Transient ischemic attack (TIA) was originally defined as self-resolving focal cerebral ischemia with symptoms lasting <24 h. The newer definition also added the limitation that there should be no evidence of acute brain tissue infarction, to recognize that acute injury to the brain can result from ischemia of <24-h duration. However, several recent findings suggest that having a TIA correlates with deficits that can persist far beyond the resolution of clinical symptoms, even in the absence of imaging evidence of ischemic tissue injury. These deficits may be the result of subtle perturbations to brain structure and/or function that are not easily appreciated using the standard clinical and imaging tools that are currently employed in practice. Here, we will discuss evidence that suggests that TIA may lead to lasting changes to the structure and function of the brain.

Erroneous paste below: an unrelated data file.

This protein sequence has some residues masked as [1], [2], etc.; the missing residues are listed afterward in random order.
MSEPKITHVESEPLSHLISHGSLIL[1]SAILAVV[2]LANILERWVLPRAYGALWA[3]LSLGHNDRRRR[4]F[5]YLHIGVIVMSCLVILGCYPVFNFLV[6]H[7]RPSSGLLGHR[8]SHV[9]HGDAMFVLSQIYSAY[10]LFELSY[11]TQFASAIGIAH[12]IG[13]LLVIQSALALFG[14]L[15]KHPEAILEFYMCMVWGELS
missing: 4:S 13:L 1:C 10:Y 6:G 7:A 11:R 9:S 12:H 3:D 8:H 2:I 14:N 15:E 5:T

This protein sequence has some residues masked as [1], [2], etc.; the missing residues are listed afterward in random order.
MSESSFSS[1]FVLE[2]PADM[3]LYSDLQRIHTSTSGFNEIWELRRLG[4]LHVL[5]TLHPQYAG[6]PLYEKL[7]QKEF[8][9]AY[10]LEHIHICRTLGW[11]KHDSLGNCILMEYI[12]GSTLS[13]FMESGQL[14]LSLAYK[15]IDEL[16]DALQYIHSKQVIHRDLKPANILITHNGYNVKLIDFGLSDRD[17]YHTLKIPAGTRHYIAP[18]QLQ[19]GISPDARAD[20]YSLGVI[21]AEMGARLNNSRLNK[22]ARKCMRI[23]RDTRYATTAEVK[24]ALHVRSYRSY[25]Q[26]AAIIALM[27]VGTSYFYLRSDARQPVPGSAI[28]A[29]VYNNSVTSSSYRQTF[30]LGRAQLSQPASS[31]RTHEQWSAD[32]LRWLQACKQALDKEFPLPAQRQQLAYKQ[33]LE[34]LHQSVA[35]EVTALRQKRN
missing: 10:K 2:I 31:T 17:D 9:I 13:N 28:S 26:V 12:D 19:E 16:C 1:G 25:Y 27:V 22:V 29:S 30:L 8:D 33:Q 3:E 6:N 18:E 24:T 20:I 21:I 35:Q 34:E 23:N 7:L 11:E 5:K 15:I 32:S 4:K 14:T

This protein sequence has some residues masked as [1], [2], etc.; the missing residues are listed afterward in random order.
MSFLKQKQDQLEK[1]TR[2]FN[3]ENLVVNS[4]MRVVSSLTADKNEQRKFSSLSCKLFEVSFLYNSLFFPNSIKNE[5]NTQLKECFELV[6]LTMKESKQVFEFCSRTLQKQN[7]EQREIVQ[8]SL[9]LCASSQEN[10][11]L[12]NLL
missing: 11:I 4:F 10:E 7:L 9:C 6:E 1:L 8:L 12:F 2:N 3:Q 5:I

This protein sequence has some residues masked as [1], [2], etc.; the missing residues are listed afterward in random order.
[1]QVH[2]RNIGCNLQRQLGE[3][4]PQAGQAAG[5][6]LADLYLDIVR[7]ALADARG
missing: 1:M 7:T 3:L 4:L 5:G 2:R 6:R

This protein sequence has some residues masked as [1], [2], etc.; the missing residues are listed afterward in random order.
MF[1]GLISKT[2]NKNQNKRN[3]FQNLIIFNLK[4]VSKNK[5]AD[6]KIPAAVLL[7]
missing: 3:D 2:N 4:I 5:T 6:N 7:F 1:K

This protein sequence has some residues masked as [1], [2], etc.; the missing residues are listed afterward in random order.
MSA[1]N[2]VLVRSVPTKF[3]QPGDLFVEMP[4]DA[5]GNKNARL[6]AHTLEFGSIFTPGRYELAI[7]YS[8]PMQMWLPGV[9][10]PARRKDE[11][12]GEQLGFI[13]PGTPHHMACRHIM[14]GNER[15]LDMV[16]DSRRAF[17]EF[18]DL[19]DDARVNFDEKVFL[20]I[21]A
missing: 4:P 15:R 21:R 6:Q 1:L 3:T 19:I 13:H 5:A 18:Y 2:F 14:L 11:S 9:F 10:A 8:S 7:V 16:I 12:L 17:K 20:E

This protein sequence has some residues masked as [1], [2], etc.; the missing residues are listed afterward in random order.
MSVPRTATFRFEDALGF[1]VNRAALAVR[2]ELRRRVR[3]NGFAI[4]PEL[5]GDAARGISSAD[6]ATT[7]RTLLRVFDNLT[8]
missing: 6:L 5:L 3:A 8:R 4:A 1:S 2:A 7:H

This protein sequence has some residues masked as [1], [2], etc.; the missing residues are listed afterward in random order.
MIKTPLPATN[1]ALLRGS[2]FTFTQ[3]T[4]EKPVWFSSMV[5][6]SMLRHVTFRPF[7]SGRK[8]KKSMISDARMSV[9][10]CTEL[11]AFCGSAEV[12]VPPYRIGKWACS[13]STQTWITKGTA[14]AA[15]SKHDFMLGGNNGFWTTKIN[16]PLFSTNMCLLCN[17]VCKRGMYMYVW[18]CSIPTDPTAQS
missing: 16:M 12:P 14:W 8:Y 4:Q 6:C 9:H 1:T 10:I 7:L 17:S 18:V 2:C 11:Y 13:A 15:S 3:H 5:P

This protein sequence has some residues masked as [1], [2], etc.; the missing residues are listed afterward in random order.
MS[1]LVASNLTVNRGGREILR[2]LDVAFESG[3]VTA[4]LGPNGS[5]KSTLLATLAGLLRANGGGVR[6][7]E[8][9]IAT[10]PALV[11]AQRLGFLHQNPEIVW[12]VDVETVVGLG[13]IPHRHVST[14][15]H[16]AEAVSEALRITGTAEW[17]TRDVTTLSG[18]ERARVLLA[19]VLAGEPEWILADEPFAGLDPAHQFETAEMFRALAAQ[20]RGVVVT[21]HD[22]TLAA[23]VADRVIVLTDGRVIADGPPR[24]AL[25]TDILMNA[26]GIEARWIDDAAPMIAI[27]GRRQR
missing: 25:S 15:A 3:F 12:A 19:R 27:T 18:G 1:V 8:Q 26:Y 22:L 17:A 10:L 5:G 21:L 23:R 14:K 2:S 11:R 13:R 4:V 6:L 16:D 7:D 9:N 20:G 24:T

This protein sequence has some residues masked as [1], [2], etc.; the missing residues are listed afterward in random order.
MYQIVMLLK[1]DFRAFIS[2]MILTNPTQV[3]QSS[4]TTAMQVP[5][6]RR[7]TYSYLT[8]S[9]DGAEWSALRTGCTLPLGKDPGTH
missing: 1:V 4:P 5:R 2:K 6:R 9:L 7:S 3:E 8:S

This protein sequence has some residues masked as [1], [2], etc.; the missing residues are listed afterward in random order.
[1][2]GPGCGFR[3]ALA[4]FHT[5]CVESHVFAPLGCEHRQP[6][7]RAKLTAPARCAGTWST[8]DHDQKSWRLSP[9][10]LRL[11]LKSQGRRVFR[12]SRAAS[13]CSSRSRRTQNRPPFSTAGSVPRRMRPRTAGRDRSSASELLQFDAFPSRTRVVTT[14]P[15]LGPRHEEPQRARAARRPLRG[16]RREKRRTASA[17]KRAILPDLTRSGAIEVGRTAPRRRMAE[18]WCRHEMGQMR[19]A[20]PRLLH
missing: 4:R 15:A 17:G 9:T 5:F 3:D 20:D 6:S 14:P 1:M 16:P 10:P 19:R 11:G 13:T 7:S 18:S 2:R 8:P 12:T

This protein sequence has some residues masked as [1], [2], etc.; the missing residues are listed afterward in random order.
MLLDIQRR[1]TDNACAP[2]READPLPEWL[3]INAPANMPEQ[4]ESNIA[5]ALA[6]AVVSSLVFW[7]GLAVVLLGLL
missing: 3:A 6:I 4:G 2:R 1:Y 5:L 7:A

Keywords: EEG; MRI; behavior; cognition; functional connectivity; robotics; transient ischemic attack (TIA).